Color Wheel (based on Sir Isaac Newton, "Opticks" 1692)
(developed by Johannes Itten ca. 1950 at the Bauhaus
and published in The Art of Color, 1970)
Tints and Tones
Munsell Color Notation System
In the Munsell system of notation, color characteristics are designated by three axes - hue (the name of the color), value (the darkness or lightness of the color), and chroma (the intensity, or strength of the color). A color could be called 5R 5/12, which means, the middle hue of red, a value of 5 which is halfway between white and black, and a chroma of 12 which is as strong as red can be. In this system, there are 10 basic hues, and 10 sub-steps, giving a total of 100 visual hues.
The system was developed by American painter Albert Henry Munsell (1858-1918) in his book A Color Notation, in 1905. Today, the Munsell color system is available as color chips through GretagMacbeth AG with main offices in Switzerland.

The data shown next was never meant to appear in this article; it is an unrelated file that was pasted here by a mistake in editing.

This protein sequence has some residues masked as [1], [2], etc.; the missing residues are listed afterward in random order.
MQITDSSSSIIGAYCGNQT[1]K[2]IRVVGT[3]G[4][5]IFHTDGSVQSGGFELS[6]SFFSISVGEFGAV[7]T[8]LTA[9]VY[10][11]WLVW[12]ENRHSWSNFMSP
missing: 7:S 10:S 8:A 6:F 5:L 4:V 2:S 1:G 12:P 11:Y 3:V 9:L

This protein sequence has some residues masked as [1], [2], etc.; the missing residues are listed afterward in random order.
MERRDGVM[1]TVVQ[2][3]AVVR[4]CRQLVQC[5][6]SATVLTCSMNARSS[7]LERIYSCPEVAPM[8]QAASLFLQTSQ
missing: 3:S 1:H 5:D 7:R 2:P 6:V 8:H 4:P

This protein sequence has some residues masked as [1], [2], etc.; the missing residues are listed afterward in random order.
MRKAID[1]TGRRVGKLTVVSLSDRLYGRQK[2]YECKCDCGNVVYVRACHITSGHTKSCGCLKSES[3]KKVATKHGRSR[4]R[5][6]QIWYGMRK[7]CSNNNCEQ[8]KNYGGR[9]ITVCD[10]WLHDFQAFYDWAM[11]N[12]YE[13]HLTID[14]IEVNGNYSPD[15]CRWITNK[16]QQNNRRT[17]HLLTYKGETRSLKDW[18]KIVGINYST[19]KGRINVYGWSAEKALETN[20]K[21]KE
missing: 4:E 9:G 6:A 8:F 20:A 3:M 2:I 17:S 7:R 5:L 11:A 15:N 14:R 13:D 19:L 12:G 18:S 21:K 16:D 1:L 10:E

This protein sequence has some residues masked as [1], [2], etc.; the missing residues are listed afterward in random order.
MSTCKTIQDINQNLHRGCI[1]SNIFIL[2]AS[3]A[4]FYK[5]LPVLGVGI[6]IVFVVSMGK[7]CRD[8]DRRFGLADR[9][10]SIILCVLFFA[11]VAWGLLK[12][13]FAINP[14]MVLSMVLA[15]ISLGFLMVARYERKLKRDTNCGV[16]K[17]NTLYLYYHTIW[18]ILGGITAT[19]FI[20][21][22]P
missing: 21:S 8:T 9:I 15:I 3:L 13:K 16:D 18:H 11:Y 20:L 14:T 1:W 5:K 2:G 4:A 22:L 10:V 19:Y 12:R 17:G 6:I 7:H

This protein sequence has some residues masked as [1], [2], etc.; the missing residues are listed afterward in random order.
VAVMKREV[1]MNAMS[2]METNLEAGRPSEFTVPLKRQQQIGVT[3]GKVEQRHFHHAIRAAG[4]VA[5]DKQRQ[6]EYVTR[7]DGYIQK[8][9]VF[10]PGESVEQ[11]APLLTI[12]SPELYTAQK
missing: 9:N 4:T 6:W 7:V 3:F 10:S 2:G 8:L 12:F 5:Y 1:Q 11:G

Click here to link to Munsell color system web site
Another system for organizing colors is the Plochere Color System, which was developed in 1948 in accordance with the Nobel prize-winning Latvian/German chemist Wilhelm Ostwald's (1853-19323) color theory, which was an outgrowth of Munsell's. Today the Plochere company sells color chips.
Click here to link to the Plochere color system web site
Another common color system has been developed by the Pantone company, located in Washington, USA.
Pantone Color Guide (sample page) - contains 1114 colors with Pantone numbering system
Click here to link to the Pantone color system web site
Color Saturation Scale
Example of Color in Architecture: Sol Lewit, Barolo Chapel, 1999